As someone who has been in the email marketing business for years, I notice that automated email campaigns are the blind spot for many companies. Substantial email benchmarks also pay little or no attention to this.
Table of contents
That’s a shame, because, with relatively little effort on your part, you can double the ROI from email marketing with automated campaigns. To provide insight into this potential and the approach to automated campaigns, I benchmarked it with my own customer data. In this blog post, I will share my 4 main discoveries and how they can help you increase your revenue.
The importance of automated campaigns
Automated marketing campaigns differ from newsletters in every possible way. Not only in terms of content (mass communication versus 1-to-1 communication) but also in terms of results. Newsletters go out in large volumes (sent to many recipients) but have relatively low KPIs, such as open rates and conversion rates.
On the other hand, automated campaigns inevitably have significantly fewer recipients but high KPIs. Examples of automated campaigns are the “welcome campaign” or the “abandoned shopping cart” campaign.
An average open rate of 20% is good for newsletters, but would only be mediocre for an automatic campaign.
It is, therefore, essential to compare the data of newsletters and automated campaigns separately. If you do not differentiate them, the data becomes meaningless.
In my experience, our benchmark has shown that automatic campaign statistics are generally higher compared to newsletters. This actually makes sense, because the campaigns are relevant to the recipients, which increases their engagement.
Turnover from automatic campaigns
In addition to the higher open rate, these campaigns also perform better when it comes to turnover. For my clients with a full-fledged email marketing level, I see that automatic campaigns can generate much more ROI than newsletters. This is, of course, favorable, because the automated campaigns require much less effort than a newsletter.
You set up an automatic campaign once and can then let it run for years unless it is no longer relevant. Of course, you can always optimize the campaigns, make them better, split test, and I definitely recommend it. However, it is not a must if you do not want to or cannot develop it further.
If you leave it alone, the automated campaign will live its own life in the background, generating revenue, and maintaining a relationship with potential clients.
Which automated campaigns to start with?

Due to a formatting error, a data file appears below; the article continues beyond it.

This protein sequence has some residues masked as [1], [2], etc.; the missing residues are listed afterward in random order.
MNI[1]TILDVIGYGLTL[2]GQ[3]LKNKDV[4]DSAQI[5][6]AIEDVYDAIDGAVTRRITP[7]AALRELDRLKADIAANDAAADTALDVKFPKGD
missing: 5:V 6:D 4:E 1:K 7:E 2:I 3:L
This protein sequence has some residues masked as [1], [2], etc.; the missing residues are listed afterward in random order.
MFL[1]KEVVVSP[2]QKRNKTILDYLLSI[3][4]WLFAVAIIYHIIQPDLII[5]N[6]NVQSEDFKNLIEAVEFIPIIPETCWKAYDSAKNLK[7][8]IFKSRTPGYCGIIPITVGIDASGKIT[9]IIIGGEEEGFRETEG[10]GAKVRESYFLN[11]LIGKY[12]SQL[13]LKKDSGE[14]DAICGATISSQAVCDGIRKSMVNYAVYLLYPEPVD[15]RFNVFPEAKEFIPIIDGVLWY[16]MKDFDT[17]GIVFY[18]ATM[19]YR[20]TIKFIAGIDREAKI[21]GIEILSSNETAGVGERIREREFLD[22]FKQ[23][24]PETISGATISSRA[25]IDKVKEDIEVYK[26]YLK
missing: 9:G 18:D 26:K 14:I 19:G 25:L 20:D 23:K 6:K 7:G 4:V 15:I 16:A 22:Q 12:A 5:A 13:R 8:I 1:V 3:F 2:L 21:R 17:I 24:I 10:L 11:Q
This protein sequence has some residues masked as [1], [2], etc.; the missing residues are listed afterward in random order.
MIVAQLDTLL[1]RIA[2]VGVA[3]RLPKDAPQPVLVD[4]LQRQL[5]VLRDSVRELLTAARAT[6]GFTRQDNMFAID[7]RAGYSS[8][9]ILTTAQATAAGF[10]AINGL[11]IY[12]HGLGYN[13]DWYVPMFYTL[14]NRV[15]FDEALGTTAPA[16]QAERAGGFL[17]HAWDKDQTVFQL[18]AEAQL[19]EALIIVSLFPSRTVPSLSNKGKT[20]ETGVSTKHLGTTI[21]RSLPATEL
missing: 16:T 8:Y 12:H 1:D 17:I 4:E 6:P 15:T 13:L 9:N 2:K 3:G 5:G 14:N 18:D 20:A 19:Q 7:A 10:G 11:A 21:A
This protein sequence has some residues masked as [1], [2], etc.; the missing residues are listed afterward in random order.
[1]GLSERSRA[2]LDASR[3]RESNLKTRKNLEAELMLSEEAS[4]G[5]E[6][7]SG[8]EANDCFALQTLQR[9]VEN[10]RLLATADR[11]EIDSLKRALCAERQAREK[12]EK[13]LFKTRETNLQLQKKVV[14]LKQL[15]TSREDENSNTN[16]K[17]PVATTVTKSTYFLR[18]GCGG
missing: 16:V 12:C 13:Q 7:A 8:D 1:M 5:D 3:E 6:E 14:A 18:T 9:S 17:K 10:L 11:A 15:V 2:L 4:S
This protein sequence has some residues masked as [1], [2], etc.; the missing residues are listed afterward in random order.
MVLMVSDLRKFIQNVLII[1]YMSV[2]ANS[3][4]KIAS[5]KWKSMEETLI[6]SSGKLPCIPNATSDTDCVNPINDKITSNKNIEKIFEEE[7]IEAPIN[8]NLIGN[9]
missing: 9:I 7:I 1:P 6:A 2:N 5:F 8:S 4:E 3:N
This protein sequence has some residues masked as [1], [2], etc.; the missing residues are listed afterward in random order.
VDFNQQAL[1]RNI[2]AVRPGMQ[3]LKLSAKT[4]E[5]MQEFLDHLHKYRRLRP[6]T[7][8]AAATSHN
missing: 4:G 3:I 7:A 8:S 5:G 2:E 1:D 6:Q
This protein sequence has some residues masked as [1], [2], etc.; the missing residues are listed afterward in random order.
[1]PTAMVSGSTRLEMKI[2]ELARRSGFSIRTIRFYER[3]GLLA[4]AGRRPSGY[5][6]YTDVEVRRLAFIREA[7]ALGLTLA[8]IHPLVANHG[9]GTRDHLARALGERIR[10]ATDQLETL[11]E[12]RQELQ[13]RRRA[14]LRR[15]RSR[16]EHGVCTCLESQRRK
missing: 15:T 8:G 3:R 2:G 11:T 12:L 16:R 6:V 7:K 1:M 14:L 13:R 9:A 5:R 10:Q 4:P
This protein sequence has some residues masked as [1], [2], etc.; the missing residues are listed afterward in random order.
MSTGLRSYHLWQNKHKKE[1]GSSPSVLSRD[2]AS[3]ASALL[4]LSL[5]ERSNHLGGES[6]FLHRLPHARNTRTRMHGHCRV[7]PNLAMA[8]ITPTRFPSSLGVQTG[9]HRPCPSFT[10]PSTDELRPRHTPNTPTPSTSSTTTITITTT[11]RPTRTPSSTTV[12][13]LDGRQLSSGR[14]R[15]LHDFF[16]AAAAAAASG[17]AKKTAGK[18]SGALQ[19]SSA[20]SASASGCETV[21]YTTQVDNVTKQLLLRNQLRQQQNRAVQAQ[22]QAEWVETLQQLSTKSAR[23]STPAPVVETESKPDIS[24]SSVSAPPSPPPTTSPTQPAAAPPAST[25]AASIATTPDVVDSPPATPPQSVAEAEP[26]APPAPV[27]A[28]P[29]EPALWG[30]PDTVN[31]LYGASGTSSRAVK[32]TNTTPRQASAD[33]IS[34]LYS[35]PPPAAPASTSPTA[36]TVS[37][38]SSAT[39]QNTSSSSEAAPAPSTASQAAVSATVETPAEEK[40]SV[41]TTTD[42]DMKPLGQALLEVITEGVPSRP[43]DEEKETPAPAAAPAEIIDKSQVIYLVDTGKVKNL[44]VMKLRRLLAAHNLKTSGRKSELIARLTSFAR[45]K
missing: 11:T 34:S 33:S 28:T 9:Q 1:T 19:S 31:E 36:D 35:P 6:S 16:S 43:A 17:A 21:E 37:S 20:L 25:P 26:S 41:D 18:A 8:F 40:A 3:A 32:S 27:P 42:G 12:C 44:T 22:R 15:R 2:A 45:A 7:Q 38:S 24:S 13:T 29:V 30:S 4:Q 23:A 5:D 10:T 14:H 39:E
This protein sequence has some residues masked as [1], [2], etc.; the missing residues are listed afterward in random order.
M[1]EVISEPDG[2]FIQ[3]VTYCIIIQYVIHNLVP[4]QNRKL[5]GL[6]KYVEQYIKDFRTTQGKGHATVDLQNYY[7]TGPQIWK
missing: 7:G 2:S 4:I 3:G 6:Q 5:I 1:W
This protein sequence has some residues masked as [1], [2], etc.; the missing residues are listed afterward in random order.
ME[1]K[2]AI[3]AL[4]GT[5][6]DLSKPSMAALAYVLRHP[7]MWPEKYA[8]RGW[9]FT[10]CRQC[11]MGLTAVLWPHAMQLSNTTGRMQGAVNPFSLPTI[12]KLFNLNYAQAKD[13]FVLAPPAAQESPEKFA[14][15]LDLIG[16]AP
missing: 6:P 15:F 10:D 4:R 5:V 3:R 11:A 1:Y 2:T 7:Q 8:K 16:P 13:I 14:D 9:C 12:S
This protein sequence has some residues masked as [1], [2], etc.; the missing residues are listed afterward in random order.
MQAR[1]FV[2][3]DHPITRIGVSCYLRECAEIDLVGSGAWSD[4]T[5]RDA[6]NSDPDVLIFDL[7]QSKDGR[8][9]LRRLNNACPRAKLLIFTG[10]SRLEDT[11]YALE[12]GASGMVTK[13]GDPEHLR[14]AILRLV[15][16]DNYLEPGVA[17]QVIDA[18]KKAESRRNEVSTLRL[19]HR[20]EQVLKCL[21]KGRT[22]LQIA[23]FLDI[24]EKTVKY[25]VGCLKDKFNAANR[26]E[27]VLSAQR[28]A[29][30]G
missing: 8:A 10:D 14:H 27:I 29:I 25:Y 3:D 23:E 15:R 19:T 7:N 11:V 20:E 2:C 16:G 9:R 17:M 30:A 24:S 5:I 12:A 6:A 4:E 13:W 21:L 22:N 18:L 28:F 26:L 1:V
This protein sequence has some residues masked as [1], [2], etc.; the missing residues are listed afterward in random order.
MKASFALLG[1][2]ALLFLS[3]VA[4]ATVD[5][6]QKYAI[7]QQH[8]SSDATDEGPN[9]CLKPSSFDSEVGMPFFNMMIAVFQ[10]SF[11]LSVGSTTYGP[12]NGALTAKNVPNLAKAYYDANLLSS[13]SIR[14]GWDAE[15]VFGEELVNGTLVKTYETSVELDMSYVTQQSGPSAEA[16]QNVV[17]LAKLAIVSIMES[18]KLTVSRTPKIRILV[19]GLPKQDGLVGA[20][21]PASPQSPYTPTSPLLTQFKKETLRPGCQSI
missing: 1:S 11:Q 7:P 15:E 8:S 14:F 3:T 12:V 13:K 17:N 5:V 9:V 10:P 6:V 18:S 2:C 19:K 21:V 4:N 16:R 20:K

There are many automatic campaigns that you can use, and since every business has limited time and capacity, it is important to determine which campaigns you want to start with.
My experience reveals that marketers and e-commerce managers often start with the abandoned cart campaign.
On average, 60%+ of recipients open this email, and the conversion rate of this campaign is more than three times that of the e-shop.
Still, however illogical it may sound, I advise you not to start with this campaign. Our benchmark data shows that this campaign has very few recipients—too little to bother for a start.
The campaign index
When I map how often a campaign is generally sent, this is what I would like to call “the campaign index.”
This is a number that usually ranges from one to seven percent. It shows the number of emails sent in proportion to the number of recipients with opt-in. The higher the index, the more recipients the campaign has. This is an important (if not the most important) variable for a campaign’s sales potential.
For example: a birthday campaign for a company has a campaign index of 2%. An e-shop has 100,000 active recipients (with opt-ins) who receive the newsletter. In that case, the e-shop sends the birthday campaign to an average of 2000 recipients per month.
The benchmark results show that the campaign index of the abandoned shopping cart campaign is the lowest of all automatic campaigns, namely, 0.2%. So this campaign has very few recipients.
Due to the high campaign indices, the benchmark’s best practice is to start with the following campaigns:
- The welcome email
- Birthday email
- Profile enhancement email
Don’t forget to set up so-called “reminder” emails as well.
With reminder emails, you send a follow-up email if, for example, someone has not yet cashed in their present for their birthday.
Why are loyalty campaigns so important to brands?
In the data from our benchmark, I saw something striking, namely a big difference between the two types of businesses: brands and wholesalers.
If you are a brand, it is very much important to focus on the customer relationship.
By focusing on the customer relationship, I mean campaigns that encourage loyalty, such as gifts for a recipient’s birthday.
For example, our statistics showed that sending a birthday email to someone from your mailing list, who’s birthday is approaching, has an average open rate of 45.8%.
If we look at wholesalers and brands specifically, this open email rate for wholesalers is 31.9% and for brands no less than 63.1%!
Other examples of automated campaigns that contribute to a good customer relationship are:
- Profile enrichment emails: ‘May we get to know you better, when is your birthday?’
- Loyalty points: ‘With your buying volume, get a gift with your next purchase!’
- X years of customer: ‘You made your first purchase precisely one year ago. As a thank you for your trust in us, you will receive a 10% off your next purchase!’
The importance of optimizing after set-up
Have you set up automated campaigns once? Then I advise you to monitor the data continuously in order to polish your email marketing campaign to perfection.
This way, you always know how your campaigns are performing, and you can take immediate action if campaigns do not yield the expected results.